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Page Title: Electrical Safety Program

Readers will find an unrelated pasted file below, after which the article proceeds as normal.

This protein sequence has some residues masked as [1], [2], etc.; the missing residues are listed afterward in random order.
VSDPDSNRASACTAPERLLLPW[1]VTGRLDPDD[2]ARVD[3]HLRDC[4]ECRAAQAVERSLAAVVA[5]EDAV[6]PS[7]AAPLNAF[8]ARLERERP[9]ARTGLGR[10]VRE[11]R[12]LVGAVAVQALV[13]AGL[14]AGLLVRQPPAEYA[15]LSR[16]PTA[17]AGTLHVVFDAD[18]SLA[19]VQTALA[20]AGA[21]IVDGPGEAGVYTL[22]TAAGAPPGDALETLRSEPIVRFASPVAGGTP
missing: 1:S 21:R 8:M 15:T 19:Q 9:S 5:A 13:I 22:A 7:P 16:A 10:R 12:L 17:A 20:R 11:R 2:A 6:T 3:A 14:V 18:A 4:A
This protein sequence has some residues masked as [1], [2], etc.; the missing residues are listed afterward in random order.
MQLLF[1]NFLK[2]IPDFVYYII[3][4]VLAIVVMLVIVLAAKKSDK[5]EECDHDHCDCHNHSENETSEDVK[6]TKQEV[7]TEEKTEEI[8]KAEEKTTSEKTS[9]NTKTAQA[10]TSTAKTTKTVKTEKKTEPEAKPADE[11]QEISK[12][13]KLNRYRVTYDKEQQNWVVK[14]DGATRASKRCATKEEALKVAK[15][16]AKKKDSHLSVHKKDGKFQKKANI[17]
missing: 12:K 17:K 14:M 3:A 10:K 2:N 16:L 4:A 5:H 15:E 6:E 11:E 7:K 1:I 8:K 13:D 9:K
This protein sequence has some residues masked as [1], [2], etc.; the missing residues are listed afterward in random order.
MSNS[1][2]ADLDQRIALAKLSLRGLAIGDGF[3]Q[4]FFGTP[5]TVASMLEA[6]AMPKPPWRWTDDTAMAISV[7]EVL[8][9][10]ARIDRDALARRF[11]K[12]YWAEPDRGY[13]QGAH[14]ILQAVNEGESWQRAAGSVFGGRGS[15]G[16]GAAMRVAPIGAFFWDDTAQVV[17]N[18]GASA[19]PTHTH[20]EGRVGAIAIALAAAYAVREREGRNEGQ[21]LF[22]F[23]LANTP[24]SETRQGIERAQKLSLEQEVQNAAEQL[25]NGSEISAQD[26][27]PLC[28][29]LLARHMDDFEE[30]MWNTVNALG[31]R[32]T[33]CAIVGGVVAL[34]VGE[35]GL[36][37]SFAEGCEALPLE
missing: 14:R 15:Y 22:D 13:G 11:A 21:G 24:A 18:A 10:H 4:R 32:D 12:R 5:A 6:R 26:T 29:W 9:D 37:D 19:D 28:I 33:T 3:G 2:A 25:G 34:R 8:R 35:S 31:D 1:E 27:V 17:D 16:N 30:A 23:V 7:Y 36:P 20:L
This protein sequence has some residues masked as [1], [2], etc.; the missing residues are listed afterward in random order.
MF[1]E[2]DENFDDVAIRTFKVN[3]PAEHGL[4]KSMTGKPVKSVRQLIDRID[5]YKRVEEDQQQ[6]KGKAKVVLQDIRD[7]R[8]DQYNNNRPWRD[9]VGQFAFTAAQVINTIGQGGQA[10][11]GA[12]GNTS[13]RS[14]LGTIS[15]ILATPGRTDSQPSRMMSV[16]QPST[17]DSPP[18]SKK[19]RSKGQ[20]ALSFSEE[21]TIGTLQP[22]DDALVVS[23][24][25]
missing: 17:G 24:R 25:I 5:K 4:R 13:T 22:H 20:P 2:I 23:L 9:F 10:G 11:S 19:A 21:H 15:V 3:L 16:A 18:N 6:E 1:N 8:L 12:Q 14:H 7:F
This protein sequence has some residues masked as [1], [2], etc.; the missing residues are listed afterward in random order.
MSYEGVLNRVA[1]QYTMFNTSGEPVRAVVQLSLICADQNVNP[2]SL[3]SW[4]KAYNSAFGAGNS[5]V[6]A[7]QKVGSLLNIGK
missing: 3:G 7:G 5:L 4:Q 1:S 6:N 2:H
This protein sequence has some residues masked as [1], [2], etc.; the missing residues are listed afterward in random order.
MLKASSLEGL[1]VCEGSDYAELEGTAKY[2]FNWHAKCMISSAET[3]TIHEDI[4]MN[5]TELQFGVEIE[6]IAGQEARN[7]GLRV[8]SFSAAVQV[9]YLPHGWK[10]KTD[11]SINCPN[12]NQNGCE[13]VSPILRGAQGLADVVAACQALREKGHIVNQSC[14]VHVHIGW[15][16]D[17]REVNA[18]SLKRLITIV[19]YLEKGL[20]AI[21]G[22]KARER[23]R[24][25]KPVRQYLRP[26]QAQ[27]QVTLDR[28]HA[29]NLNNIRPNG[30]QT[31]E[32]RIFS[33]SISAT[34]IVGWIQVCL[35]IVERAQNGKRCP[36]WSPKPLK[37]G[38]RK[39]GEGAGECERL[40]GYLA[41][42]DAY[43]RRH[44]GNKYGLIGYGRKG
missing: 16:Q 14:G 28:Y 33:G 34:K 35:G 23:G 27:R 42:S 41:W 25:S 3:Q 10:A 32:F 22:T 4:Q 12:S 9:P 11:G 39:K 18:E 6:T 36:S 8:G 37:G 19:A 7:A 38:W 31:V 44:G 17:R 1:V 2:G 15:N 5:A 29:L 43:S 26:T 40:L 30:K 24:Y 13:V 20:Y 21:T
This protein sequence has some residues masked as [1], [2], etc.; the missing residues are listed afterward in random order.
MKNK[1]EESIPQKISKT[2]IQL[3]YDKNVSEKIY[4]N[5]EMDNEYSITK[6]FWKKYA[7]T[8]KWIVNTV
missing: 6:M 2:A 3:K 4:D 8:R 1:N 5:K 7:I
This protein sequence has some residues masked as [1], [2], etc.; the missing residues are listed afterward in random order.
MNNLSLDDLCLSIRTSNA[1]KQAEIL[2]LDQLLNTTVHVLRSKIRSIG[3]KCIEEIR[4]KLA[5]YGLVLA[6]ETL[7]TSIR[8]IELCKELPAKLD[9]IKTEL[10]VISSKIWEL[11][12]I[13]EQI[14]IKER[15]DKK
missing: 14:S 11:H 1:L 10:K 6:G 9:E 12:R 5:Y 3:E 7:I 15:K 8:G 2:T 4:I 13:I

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shoes from the supply system or a local purchasing agent or are reimbursed for their own purchase. HAND PROTECTION.— Personnel should not wear   gloves   when   operating   rotating   or   moving machinery.  However,  they  should  wear  gloves  for protection against other types of hazards. Handling sharp  materials  requires  the  use  of  leather  gloves. Performing hot work or handling hot items requires the use of heat-insulated, nonasbestos gloves. The use of portable electric tools in damp locations or during work on live electrical circuits or equipment requires the use of  electrical-grade,  insulating  rubber  gloves.  Handling caustic  or  toxic  chemicals  requires  specific  gloves, depending on the type of substance being used. Thin rubber gloves or foodhandler-type gloves tear and leak easily and are not resistant to chemical absorption. Therefore, personnel must not use these gloves for any activity involving the use of a chemical substance. All types of gloves are available in the supply system. SAFETY CLOTHING.— Safety  clothing  consists of   flameproof   coveralls,   disposable   coveralls, impervious  chemical  spill  coveralls,  welding  leathers, and chemical aprons. When standing watch or working in a ship’s fireroom, in main machinery spaces, and in hot work areas, personnel must wear fire-retardant coveralls. They should not wear synthetic clothing, such as certified Navy twill (CNT), in those areas. Aboard ship,   fire   retardant   coveralls   are   provided   as organizational  clothing.  Ashore,  special  protective clothing is provided at government expense. FALL PROTECTION EQUIPMENT.— Person- nel must wear parachute-type safety harnesses with Dyna-brake safety lanyards when climbing, working aloft, or working over the side. They should substitute wire rope for nylon working lanyards when performing hot  work. FLOTATION DEVICES.— Whenever   personnel other than aircrew members and flight deck personnel are required to wear life jackets in open sea operations, the life jackets must be inherently buoyant. In exposed battle  stations  and  when  working  over  the  side, personnel  must  wear  jacket-type  life  preservers.  They must also wear them topside in heavy weather, during replenishment at sea, and in small boats. ELECTRICAL  SAFETY  PROGRAM Electrical shock is a serious hazard. If you combine high   humidity,   metal   structures,   high-voltage electricity,  and  perspiration,  you  have  an  electrical hazard. You must always observe safety precautions when working around electric circuits and equipment to avoid  injury  from  electric  shock  and  short  circuits. Records  show  most  fatalities  caused  by  electric  shock result  from  people  working  on  energized  circuits  and equipment. Post-mishap investigations show that they could  have  prevented  these  mishaps  by  following established  safety  precautions  and  procedures.  A technician must view safety with a full appreciation of the  various  hazards  involved  in  maintaining  complex and  sophisticated  Navy  equipment. Elements of the Electrical Safety Program The  Electrical  Safety  Program  consists  of  the following  elements: Following  electrical  safety  standards Properly using equipment tag-out procedures Performing routine and periodic testing to detect and  correct  unsafe  equipment Properly  installing,  maintaining,  and  repairing electrical  and  electronic  equipment Performing control and safety testing of personal electrical  and  electronic  equipment Portable Electrical Tool Issue Ships  must  have  a  centralized  portable  electrical tool issue room for the daily issue of portable electrical tools. The electrical safety officer supervises operation of the portable electrical tool issue room. Personnel assigned  to  the  portable  electrical  tool  issue  room perform  daily  inspections  and  safety  testing  of equipment before issuing it and upon its return. Before  issuing  portable  electrical  tools,  personnel assigned to the tool issue room brief tool users on routine tool safety precautions. In addition, they issue any required  personal  protective  clothing  and  equipment. The tool custodian documents this briefing on the issue record. The custodian can issue tools only to personnel who  have  received  ship’s  electrical  safety  training within the year. Certain divisions or work centers maybe authorized permanent  custody  of  selected  electrical  tools  or equipment. These divisions perform required safety checks  on  their  equipment.  Personnel  performing  these checks  must  be  members  of  an  electrical  or  electronic rating.  They  must  not  issue  these  tools  to  other  divisions. Ashore, tools must meet Underwriters Laboratories (UL) approval or have a grounded metal case. Tools are 5-22

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